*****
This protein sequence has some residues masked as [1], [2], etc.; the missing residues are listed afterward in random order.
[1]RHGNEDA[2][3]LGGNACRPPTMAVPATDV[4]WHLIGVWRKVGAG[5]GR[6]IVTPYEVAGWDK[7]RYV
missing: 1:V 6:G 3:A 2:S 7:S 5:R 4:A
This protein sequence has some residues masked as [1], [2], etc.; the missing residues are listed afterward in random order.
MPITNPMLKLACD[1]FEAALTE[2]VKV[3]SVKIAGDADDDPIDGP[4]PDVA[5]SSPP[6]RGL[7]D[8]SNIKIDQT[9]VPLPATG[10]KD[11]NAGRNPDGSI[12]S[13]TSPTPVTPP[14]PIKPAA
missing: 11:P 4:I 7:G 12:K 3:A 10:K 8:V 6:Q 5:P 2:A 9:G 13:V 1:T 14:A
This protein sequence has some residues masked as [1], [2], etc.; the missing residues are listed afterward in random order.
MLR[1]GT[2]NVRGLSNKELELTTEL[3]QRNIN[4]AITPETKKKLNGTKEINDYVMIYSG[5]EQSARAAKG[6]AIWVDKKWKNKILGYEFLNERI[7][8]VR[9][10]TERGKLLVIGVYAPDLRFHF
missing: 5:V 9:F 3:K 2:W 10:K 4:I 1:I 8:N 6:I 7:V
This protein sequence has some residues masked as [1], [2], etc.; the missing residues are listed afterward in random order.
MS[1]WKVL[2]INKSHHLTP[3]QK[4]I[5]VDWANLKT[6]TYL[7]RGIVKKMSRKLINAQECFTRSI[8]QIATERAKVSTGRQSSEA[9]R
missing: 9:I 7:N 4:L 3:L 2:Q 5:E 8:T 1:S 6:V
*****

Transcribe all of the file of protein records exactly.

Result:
This protein sequence has some residues masked as [1], [2], etc.; the missing residues are listed afterward in random order.
[1]RHGNEDA[2][3]LGGNACRPPTMAVPATDV[4]WHLIGVWRKVGAG[5]GR[6]IVTPYEVAGWDK[7]RYV
missing: 1:V 6:G 3:A 2:S 7:S 5:R 4:A
This protein sequence has some residues masked as [1], [2], etc.; the missing residues are listed afterward in random order.
MPITNPMLKLACD[1]FEAALTE[2]VKV[3]SVKIAGDADDDPIDGP[4]PDVA[5]SSPP[6]RGL[7]D[8]SNIKIDQT[9]VPLPATG[10]KD[11]NAGRNPDGSI[12]S[13]TSPTPVTPP[14]PIKPAA
missing: 11:P 4:I 7:G 12:K 3:A 10:K 8:V 6:Q 5:P 2:A 9:G 13:V 1:T 14:A
This protein sequence has some residues masked as [1], [2], etc.; the missing residues are listed afterward in random order.
MLR[1]GT[2]NVRGLSNKELELTTEL[3]QRNIN[4]AITPETKKKLNGTKEINDYVMIYSG[5]EQSARAAKG[6]AIWVDKKWKNKILGYEFLNERI[7][8]VR[9][10]TERGKLLVIGVYAPDLRFHF
missing: 5:V 9:F 3:K 2:W 10:K 4:I 1:I 8:N 6:I 7:V
This protein sequence has some residues masked as [1], [2], etc.; the missing residues are listed afterward in random order.
MS[1]WKVL[2]INKSHHLTP[3]QK[4]I[5]VDWANLKT[6]TYL[7]RGIVKKMSRKLINAQECFTRSI[8]QIATERAKVSTGRQSSEA[9]R
missing: 9:I 7:N 4:L 3:L 2:Q 5:E 8:T 1:S 6:V